• Run Options
Make sure you use the correct binary as Executable. For example, if you want to run Konsole, this is $KDE_BUILD/KDE/kdebase/apps/konsole/src/konsole. You should add --nofork to the Debug Arguments or debugging some applications like KMail will not work at all.
Because the start3app functions changes some environment variables, you need to change them back here so the KDE 4 applications can be run without problems from within KDevelop.
For some applications, like Konsole, this is not strictly necessary, but others like KMail will crash if you do not change this.
Simply click the Add / Copy button to add new environment variables. You will need the following, which are the same as in your .bashrc:
Name Value
PATH $KDEDIR/bin:$QTDIR/bin:/usr/local/bin:$PATH
KDETMP /tmp/$USER-kde4
KDEVARTMP /var/tmp/$USER-kde4

  • Build Options->Build
Make sure the correct build directory is selected. Again, for Konsole, this would be $KDE_BUILD/KDE/kdebase/apps/konsole.
  • Build Options->Make
You might want to check Abort on first error. You also might want to add VERBOSE= or VERBOSE=1 to Additional make options to control the level of verbosity for the build process.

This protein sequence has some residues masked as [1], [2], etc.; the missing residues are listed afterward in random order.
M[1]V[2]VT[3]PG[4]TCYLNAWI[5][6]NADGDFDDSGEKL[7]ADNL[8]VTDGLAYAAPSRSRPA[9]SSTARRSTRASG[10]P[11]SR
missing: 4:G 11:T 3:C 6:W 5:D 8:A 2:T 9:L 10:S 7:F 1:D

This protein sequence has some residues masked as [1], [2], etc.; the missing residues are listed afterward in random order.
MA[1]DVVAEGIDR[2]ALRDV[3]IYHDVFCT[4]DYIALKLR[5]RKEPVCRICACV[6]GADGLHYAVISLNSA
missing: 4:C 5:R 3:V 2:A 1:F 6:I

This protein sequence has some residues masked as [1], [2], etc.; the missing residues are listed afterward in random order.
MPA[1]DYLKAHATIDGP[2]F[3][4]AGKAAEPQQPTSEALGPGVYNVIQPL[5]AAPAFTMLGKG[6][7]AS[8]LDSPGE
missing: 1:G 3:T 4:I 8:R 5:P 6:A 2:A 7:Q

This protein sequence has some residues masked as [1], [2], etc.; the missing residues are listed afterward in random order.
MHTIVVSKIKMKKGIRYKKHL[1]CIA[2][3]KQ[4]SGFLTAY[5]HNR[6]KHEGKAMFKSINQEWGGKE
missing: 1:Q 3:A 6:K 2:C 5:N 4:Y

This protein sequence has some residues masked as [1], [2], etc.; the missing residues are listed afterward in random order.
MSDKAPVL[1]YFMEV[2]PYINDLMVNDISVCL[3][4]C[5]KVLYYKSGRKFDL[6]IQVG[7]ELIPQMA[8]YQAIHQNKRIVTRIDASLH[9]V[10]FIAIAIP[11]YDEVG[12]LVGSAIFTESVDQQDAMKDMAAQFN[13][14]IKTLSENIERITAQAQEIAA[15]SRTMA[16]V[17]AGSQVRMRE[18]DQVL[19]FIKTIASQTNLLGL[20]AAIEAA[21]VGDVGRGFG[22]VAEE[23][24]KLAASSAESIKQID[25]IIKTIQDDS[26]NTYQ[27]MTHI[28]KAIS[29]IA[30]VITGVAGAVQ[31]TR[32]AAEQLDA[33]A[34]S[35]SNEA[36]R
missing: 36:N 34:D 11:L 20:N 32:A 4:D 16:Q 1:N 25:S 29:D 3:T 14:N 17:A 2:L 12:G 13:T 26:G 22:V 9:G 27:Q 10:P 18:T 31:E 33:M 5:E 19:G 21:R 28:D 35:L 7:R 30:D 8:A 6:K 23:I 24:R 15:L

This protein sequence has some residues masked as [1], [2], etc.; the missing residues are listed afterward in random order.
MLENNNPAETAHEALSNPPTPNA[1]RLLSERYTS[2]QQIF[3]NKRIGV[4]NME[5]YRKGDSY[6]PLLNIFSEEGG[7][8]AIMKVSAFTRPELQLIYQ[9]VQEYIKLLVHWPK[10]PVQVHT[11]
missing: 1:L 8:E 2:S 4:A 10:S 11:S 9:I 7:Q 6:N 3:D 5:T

If you have more than one processor or if you have access to an icecream cluster, you might want to check the Run multiple jobs option and set the Number of simultaneous jobs to the number of available processors. This increases the compile speed. It is the same as the -j option for make.
  • Formatting
You should set all options here to match the coding style of the project you are working on.
  • CTags->General
You need to correctly set the Path to ctags binary, which is /usr/bin/ctags on Debian-based systems.
You probably want to enable the When more than one hit, go directly to the first option.

Now you have finished adjusting your project-specific settings. Now you should remove some plugins you do not need, in Settings->Configure Plugins.... I for example disable the following plugins:

Abbreviation Expansion, Code Snippets, Doxygen Support, Embedded Konsole, File Tree, Final Packaging Support, "Open with" Menu Addon, QuickOpen, Regular Expression Tester, Scripting, Security Checker, Shell Filtering and Insertion, Text Structure and Tools Menu Addition.

You should at least disable the bold ones.

Now, open any source file if none is open already. This will enable the Settings->Configure Editor... entry, where you need to set the tab options to match the tab style used by the project you are working on. The important settings are: